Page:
that the cheek infection and the burned back infection both contained streptococci germs and that the thrombosis causing the death was caused by streptococci infection. In substance, both doctors testified that in their opinion the cheek infection was responsible for the thrombosis causing death and that the back infection did not contribute to the cheek infection or to the thrombosis. Both doctors admitted that it was possible that infection could in some manner have been transmitted from the back to the cheek. It is to the ruling of the superior court in affirming the order of the full board that the claimant excepts.
It is apparent throughout the ream of evidence and testimony in this case, that the autopsy and both expert witnesses show that the cause of death originated from the cheek infection. Admittedly both doctors were quick to say that the infection from the wound on Duncan's back could have been transmitted in diverse ways to other parts of the body including the cheek and the sinus cavity where the thrombosis occurred. They both testified however, that it was their opinion that the cause of death originated in the cheek and that the back infection did not contribute to death. Here, once again, we are faced with definite opinion testimony and the weight to be given it as against speculative testimony given by the same witnesses. U. S. Casualty Co. v. Kelly, 78 Ga. App. 112
, 116 (50 S. E. 2d 238). "It appears to be well settled that medical testimony as to the possibility of a causal relation between a given accident or injury and the subsequent death or impaired physical or mental condition of the person injured is not sufficient, standing alone, to establish such relation." 135 A. L. R. 517. "A long line of decisions of this court and of the Supreme Court, too numerous to be cited here, are predicated upon the principle of law that where there is any competent evidence to support the findings of the board, such findings will not be disturbed." LaBranche v. American Auto. Ins. Co., 89 Ga. App. 148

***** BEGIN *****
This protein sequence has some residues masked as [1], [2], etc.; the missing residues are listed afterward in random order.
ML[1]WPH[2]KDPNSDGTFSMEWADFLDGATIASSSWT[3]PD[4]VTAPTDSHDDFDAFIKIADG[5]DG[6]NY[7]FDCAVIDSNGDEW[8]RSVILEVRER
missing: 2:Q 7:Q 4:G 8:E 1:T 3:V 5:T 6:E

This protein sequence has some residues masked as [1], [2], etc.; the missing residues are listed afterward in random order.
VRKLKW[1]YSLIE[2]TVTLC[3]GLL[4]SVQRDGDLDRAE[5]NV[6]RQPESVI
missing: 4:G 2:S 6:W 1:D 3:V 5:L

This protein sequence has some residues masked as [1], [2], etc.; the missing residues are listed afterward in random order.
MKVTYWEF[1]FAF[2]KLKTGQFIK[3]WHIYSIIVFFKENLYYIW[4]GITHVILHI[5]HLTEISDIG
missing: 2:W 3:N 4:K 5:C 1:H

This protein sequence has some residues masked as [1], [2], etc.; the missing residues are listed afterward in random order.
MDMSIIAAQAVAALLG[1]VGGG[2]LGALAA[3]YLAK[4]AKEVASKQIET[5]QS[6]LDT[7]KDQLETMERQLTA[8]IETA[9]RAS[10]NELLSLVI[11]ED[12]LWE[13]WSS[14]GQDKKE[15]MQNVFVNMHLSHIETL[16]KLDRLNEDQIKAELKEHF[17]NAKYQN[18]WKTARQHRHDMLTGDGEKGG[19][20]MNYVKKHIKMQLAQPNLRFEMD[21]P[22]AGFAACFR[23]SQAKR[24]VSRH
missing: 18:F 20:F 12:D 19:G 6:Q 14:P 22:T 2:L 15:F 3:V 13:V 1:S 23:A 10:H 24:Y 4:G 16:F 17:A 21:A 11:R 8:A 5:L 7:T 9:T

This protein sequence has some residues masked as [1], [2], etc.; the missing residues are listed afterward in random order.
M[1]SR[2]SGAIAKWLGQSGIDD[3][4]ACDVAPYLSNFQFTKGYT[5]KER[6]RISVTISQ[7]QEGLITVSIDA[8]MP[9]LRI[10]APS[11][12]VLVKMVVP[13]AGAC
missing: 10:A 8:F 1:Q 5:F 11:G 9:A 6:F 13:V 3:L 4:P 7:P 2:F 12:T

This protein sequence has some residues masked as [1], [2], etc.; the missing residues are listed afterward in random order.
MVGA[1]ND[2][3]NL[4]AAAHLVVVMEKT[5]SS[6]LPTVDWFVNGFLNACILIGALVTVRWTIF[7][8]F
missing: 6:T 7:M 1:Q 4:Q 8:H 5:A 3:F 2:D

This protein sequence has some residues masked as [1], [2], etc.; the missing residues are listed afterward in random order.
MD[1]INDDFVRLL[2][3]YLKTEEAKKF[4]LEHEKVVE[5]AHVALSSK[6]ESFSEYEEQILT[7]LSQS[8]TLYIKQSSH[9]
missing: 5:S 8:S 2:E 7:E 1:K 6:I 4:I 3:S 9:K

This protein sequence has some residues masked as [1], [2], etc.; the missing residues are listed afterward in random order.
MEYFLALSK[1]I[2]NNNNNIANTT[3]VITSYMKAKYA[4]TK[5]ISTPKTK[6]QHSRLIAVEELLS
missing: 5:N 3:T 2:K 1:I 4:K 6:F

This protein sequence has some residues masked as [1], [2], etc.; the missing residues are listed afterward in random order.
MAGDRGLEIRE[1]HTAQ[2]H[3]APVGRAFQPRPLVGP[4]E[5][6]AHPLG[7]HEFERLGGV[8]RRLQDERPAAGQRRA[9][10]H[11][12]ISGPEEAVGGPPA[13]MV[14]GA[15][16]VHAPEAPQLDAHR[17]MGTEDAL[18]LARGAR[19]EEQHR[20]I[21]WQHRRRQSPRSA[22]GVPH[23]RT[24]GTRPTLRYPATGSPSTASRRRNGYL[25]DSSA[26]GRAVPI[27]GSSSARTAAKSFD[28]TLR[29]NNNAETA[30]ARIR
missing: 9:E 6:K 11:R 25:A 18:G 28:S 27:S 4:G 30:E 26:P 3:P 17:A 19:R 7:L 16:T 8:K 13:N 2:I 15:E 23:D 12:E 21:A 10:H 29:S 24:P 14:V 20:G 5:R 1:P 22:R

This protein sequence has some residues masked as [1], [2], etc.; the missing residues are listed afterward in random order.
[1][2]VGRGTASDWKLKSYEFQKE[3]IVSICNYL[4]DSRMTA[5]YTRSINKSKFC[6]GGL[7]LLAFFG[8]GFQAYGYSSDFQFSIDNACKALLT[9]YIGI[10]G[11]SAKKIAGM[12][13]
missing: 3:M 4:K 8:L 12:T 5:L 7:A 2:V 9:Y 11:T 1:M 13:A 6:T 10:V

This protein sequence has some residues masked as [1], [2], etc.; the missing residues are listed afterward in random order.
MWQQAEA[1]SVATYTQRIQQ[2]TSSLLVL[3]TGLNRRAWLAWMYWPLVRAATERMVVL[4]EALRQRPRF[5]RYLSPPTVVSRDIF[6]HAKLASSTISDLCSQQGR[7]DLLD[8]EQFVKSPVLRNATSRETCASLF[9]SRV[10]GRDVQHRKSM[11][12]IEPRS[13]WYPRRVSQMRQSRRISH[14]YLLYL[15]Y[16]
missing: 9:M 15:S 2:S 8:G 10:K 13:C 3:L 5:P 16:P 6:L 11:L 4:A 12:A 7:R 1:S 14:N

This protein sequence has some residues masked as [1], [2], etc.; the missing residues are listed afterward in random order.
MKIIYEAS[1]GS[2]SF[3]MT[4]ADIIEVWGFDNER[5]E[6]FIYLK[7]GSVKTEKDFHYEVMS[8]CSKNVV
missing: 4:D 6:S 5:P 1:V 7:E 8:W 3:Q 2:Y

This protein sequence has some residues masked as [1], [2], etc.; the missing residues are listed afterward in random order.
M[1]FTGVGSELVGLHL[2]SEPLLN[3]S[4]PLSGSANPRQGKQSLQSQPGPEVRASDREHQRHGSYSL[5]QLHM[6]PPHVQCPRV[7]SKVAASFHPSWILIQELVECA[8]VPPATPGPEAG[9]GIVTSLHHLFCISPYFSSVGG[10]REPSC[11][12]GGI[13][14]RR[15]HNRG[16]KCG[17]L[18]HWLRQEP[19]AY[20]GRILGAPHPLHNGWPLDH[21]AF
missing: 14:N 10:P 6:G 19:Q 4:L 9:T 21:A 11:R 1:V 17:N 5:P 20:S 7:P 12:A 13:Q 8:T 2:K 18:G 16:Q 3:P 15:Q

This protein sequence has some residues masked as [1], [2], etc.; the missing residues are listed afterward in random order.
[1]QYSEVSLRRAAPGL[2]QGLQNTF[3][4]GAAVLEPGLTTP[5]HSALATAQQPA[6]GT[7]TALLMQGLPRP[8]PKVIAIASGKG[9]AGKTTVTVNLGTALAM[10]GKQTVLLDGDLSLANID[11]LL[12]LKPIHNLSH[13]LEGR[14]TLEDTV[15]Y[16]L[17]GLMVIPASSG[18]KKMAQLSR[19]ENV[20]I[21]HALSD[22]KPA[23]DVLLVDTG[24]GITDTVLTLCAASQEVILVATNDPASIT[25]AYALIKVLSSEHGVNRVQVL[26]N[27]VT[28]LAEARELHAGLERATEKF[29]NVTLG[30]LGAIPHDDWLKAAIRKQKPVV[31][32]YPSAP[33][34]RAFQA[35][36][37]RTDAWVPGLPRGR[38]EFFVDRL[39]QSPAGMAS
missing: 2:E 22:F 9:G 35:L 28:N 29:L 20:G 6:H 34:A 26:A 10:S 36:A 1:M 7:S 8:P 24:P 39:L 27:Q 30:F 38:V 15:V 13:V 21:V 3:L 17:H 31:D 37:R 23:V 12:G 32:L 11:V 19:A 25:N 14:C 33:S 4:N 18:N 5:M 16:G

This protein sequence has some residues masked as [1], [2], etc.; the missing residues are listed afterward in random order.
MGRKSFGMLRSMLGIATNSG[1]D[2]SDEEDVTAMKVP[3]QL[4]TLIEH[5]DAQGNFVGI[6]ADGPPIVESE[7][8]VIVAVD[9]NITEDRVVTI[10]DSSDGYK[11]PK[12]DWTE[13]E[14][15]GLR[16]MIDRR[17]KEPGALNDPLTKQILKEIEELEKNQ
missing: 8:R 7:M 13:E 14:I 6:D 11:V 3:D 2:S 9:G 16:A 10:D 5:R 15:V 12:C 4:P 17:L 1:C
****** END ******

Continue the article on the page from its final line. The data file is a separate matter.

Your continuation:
, 156 (78 S. E. 2d 621) and cit. In American Mutual Liability Ins. Co. v. Brackin, 68 Ga. App. 256 (1)
(23 S. E. 2d 505) the court said: "The weight to be given to expert testimony is a question exclusively in the jurisdiction of a fact-finding tribunal. Where, as in this case, the expert testimony was in conflict, tending to show, on the one hand, that the disease with which the claimant was afflicted was not caused by and had no connection with the injury suffered in the course of his employment and arising out of it, and on the other hand, that the disease was caused by the injury, a finding by the industrial board that the injury did not cause or aggravate the disease was supported by some competent evidence and can not be set aside by the superior court on the ground that the award was without evidence to support it."
In this case when the defendant introduced in evidence the autopsy, a prima facie presumption was established that the cause of death was the cause stated therein. Thus, in addition to the initial burden of proof upon the claimant, the burden of overcoming the prima facie cause of death stated in the autopsy could only be overcome by the introduction of competent evidence of probative value showing that the cause of death was not the cause stated in the autopsy. We think it clear, under the evidence of this case, that the finding was authorized that the claimant was not entitled to compensation. Therefore, the court did not err in affirming the judgment of the State Board of Workmen's Compensation which denied compensation.
Judgment affirmed. Nichols and Bell, JJ., concur.